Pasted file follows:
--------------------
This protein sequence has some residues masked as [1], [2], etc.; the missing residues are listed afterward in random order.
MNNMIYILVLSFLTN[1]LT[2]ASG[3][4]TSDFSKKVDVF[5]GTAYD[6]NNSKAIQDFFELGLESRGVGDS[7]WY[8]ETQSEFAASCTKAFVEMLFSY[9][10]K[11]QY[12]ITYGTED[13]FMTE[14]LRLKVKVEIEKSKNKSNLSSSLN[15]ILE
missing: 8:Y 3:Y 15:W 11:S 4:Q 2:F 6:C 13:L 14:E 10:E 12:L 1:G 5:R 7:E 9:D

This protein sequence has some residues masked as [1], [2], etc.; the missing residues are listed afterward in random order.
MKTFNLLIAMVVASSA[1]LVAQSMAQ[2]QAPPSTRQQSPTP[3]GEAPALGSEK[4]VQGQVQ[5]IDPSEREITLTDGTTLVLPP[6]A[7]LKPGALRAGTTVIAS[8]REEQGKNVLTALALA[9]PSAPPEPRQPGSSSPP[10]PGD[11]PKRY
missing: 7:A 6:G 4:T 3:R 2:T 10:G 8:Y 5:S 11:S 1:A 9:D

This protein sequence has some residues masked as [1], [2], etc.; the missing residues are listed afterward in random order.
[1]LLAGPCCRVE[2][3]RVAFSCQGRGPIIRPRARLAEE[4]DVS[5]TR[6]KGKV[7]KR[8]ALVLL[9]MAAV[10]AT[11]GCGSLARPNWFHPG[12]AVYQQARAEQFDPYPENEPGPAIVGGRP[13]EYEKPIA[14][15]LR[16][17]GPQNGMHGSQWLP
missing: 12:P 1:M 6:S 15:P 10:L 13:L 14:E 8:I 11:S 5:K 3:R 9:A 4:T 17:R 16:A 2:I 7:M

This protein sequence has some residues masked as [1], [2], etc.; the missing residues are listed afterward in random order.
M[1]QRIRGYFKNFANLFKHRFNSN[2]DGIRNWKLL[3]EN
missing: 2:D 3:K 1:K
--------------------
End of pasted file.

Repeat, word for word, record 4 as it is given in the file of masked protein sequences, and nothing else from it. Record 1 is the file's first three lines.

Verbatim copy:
This protein sequence has some residues masked as [1], [2], etc.; the missing residues are listed afterward in random order.
M[1]QRIRGYFKNFANLFKHRFNSN[2]DGIRNWKLL[3]EN
missing: 2:D 3:K 1:K